Arda Turan's last-gasp 2-1 winner for Turkey against Switzerland on Wednesday possibly paved the way for European Championship history -- a penalty shootout in the group stage.
The lottery of a penalty shoot-out may decide the fate of the Group A qualifiers
The Turks will face the Czech Republic in Geneva on Sunday, with both sides sitting on three points from their two Group A games. Not only that, they also have an equal number of goals scored (two) and goals conceded (three).
Thus the question arises, what happens if they draw? Who will join group winners Portugal in the next round?
Euro regulation 7.07 stipulates that the criteria used is, in this order: the head-to-head results, the goal difference in the head-to-head clashes (if more than two teams are equal), the number of goals in the head-to-head clashes (again, if more than two teams are equal), goal difference overall, and the number of goals scored overall.
If, at the end of all of that, the teams can still not be separated, then the coefficients of the qualifying competitions for the 2006 World Cup and the 2008 Euro are taken into consideration.
The coefficient is determined by the number of points divided by the number of games played.
This would give the Czech Republic the advantage as they have a coefficient of 2.333, while Turkey has 1.958.
If teams have the same coefficient, then the fair play ranking would be applied and if they are still the same, lots would be drawn.
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However, there is also regulation 7.08, which states that if teams are equal on points and goals (scored and conceded) after the last game and are playing against each other, they would then compete in a penalty shootout, which would start immediately after the 90 minutes are up.
Thus, if Turkey and the Czechs draw in Geneva, the game would move straight into a penalty shootout, without extra time.
This would be the first time that this has happened at a major championship.
A group game in the 2001 African Youth Championships in Ethiopia between Cameroon and Egypt could have been decided on penalties after the continental association CAF ordered it to be replayed and ruled that a draw would not be accepted.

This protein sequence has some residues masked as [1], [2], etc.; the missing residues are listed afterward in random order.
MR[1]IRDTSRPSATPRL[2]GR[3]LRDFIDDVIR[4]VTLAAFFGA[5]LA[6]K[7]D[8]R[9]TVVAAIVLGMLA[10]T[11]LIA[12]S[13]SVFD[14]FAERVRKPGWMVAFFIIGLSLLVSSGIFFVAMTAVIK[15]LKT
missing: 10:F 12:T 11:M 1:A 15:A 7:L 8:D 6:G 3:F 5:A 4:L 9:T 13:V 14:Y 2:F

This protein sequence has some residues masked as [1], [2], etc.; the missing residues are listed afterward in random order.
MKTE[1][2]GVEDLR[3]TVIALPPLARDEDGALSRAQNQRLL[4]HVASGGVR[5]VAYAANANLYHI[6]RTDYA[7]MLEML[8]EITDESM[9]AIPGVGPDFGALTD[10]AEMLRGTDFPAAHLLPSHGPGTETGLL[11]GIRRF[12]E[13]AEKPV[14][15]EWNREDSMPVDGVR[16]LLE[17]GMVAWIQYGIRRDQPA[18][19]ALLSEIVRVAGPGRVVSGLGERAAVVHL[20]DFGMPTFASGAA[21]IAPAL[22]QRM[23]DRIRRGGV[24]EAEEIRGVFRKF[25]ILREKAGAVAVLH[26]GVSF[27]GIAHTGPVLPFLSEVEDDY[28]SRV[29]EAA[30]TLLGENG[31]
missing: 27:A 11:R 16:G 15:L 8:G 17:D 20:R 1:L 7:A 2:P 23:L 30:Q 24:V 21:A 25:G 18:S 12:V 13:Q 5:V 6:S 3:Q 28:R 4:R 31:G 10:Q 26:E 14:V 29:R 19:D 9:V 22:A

The two teams had earlier conspired to play their final group game to a draw as it would see both teams through, but after spectators invaded the field in disgust the game was abandoned.
The replay, however, did not have to go to penalties, as Egypt won 3-1.
A coin was once used -- but in this day and age?
Heads you win, tails you lose
Before the 'invention' of the penalty shootout (there is some confusion about who came up with the idea, Israeli Yosef Dagan is credited by some, while others say that former referee Karl Wald came up with the concept), a toss of the coin was used to break a stalemate.
In 1968, Italy advanced to the final of the Euro competition on the flip of a coin after the semi-final game between the Soviet Union and the Italians ended goalless. Italy won the coin toss and played in the final, which they won in a replay, while Russia went on to lose the third place play off.
If Sunday's game goes to penalties, the Czech Republic will fancy their chances as they have a perfect 3-0 record in penalty shootouts at Euro.
In 1976, as Czechoslovakia, they won the tournament, beating Germany in a shootout, while four years later they beat Italy in the play-off game. In 1996 the Czech Republic beat France in the semi-finals on penalties.
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Astonishingly, Czech players scored each and every one of the 20 penalties they took in the three shootouts.
Little wonder then, that Turkey would much prefer the "old" flip of the coin. After all, their first World Cup participation in 1954 was as a result of a toss of the coin.
They played Spain in the final qualification round and after losing in Spain, won at home and then, rather than play a third game, a toss of the coin decided which team would play at the finals in Switzerland. Turkey won.
But as that is not a possibility on Sunday, it seems likely that Turkish players will be practicing penalties in the next few days. Just in case history is to be made.